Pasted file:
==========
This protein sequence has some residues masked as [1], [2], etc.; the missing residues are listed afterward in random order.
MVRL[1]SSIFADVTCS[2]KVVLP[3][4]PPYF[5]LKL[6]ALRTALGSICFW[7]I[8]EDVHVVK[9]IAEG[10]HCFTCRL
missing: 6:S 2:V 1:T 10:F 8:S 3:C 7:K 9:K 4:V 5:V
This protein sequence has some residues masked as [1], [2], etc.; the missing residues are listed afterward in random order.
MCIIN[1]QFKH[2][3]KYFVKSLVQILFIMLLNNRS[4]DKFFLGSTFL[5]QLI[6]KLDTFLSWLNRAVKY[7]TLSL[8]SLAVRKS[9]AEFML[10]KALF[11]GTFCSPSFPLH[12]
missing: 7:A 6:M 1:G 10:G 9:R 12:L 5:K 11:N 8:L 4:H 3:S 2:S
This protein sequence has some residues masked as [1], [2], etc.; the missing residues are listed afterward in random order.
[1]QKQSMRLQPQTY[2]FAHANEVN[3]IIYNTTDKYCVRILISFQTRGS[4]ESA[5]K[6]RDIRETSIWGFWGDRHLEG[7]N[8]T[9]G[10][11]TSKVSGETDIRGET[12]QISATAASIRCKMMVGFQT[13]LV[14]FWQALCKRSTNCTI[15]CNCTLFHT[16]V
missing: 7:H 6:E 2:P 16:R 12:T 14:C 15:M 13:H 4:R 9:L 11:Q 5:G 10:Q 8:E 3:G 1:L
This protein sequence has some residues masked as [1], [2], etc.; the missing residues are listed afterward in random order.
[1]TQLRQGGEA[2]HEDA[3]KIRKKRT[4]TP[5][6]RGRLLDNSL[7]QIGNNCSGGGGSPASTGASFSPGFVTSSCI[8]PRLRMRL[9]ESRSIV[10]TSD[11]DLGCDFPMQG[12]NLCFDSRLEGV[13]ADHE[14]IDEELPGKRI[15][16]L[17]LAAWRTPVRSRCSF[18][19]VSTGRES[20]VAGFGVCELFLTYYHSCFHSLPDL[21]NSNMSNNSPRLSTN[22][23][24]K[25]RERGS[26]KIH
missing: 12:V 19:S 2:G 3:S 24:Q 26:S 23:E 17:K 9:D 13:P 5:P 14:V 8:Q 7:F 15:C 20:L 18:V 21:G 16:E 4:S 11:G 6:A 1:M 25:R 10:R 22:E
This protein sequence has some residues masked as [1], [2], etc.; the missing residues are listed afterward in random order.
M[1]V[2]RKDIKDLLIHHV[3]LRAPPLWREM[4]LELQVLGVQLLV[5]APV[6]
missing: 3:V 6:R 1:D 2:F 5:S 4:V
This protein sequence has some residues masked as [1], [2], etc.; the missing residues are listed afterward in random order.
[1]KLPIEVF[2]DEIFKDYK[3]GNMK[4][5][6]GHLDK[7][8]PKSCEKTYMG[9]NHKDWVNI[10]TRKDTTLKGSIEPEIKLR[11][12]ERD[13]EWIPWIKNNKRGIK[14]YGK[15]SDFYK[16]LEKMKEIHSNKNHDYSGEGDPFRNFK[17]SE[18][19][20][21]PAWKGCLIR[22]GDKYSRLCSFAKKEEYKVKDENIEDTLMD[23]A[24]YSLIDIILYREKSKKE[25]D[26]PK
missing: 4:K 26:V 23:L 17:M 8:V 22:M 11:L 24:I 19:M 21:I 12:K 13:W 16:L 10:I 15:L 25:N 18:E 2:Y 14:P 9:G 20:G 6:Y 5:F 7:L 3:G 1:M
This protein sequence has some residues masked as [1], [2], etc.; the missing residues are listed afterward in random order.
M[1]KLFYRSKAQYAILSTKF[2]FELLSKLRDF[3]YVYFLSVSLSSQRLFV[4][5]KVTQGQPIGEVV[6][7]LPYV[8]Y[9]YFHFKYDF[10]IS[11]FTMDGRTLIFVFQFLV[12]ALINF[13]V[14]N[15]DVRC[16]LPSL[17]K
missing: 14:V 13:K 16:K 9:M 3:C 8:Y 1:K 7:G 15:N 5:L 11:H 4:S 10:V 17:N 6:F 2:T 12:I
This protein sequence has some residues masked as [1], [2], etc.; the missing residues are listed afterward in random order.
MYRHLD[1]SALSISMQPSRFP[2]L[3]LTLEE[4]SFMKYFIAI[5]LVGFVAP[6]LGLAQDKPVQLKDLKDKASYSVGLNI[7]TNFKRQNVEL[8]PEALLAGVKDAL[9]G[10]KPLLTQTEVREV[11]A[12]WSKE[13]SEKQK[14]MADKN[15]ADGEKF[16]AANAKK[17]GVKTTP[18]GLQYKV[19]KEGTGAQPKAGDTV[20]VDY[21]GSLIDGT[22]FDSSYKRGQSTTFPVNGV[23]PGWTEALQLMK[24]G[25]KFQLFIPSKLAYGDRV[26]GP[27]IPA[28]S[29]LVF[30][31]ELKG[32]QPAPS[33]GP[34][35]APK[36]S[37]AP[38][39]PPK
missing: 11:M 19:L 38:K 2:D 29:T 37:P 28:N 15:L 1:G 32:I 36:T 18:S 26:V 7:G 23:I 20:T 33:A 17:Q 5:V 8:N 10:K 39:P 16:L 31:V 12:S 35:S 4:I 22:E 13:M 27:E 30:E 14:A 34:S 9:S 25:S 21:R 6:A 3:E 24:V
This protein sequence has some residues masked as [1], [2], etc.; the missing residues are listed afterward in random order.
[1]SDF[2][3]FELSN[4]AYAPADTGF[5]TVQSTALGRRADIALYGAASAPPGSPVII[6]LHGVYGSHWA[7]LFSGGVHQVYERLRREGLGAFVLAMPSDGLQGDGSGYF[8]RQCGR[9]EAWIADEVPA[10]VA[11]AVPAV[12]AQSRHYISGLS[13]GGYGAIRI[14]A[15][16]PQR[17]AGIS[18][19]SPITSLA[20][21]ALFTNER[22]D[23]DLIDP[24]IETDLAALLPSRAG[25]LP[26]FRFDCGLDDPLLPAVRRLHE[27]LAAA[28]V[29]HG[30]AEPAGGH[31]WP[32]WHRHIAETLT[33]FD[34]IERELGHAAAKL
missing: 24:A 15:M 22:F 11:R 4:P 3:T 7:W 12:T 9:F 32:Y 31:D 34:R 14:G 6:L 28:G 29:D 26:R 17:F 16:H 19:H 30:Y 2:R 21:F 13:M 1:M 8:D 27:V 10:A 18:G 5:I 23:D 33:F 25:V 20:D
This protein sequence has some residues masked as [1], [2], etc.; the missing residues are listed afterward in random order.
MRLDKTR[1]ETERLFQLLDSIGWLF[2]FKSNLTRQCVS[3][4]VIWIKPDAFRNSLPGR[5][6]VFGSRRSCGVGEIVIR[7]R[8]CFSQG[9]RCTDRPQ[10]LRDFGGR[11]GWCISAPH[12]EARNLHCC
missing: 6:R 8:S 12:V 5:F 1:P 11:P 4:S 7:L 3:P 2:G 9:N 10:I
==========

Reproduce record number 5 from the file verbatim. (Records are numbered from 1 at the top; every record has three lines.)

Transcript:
This protein sequence has some residues masked as [1], [2], etc.; the missing residues are listed afterward in random order.
M[1]V[2]RKDIKDLLIHHV[3]LRAPPLWREM[4]LELQVLGVQLLV[5]APV[6]
missing: 3:V 6:R 1:D 2:F 5:S 4:V